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Boarderline OT wiring question

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  • Boarderline OT wiring question

    I am attempting to wire an additional light or two in my basement to better view my machining activities. My problem is the wiring I have close access to is what I think is called an end of line run. There is wiring then a light then the switch for the light. My question is... is there any way to use this line to run an additional switch and light. I assume not, but just thought I would ask. The thought of cutting into nice drywall makes me sick, and I hate sheetrock work more than just about anything.

  • #2
    With the use of a “remodelâ€‌ or cut in box and a commonly available 6 foot flexible drill bit, you can add the switch box pretty easily. You cut the hole for the remodeling box and drill up through the 2x4 plate. Tie the wire to the drill (they have a little hole in the flutes for this purpose) or use a fishtape to pull the wire from the attic down to the hole. Stuff the wire through the box, and then secure the box into the hole.

    I just noticed that you said “in a basementâ€‌. I am supposing that you have a finished ceiling with no access? Making the corner from the wall to the ceiling is a bit more of a challenge, but it can be done with minimal (and possibly no) drywall work.

    Repairing drywall is not very difficult. Are the walls/ceiling slick or textured? Matching texture is the only part that requires much skill (not that it is generally real hard to do), if it is finished out smooth, I can help walk you through the repair, no problem.

    If you are tapping into an existing switched light, of course you will only be able to turn on the new light when the original light is on if that is your source of power. If the existing light is switched from 2 locations you will have an extra conductor in the wiring and your options should open up. You can also tap into most any handy outlet wiring and have continuous power available for an additional light.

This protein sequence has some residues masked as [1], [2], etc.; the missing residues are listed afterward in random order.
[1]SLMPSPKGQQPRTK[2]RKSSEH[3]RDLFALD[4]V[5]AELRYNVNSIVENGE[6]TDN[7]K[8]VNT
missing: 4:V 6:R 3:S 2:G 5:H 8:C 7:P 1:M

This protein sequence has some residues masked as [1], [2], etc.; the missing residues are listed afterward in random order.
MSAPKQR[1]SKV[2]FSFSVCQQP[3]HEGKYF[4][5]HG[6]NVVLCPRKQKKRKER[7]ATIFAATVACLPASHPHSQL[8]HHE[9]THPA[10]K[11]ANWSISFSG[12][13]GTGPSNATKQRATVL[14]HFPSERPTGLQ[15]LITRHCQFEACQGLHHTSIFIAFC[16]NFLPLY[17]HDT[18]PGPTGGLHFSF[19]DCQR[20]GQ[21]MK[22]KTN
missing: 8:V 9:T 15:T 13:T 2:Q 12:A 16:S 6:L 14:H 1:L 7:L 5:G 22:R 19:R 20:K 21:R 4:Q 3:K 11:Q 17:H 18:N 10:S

Surface mounting a small wire is a simple and easily changeable alternative. You can buy 14 gauge wire with a white sheath for pretty cheap. Few people will probably even notice it if you do a careful job.
    Location: North Central Texas


    • #3
      FWIW, I beleive the drill with the hole in the web that Joel is refering to, is known in the electrical trade as a bell hangers bit, if you did not know.
      Paying Attention Is Not That Expensive.


      • #4
        The deal is that

        The existing switch "tail" does not carry a return line (neutral). Can't use that at all.

        You have to go back and pick up the circuit BEFORE the switch, which should be at the existing light fixture box, in normal wiring.

        There, you should see the power coming in, a tap off to the switch, which will be in series with black wire, and the fixture wiring, which will be after the switch. Fixture's other wire should go to white.

        You have to tie into the incoming power there, and run to your new light, then put a switch in exactly as you see in the first box (assuming that is correctly and reasonably wired, maybe not a good assumption in many houses).

        Having said that, and meaning nothing bad, if you have to ask the question, maybe you shouldn't do the job. It may not look just like I said, or I may not have been clear, and you would need to recognize what is going on and adjust your scheme to fit.

        Frankly, that is what electricians get paid for, besides doing the work correctly.

        Keep eye on ball.
        Hashim Khan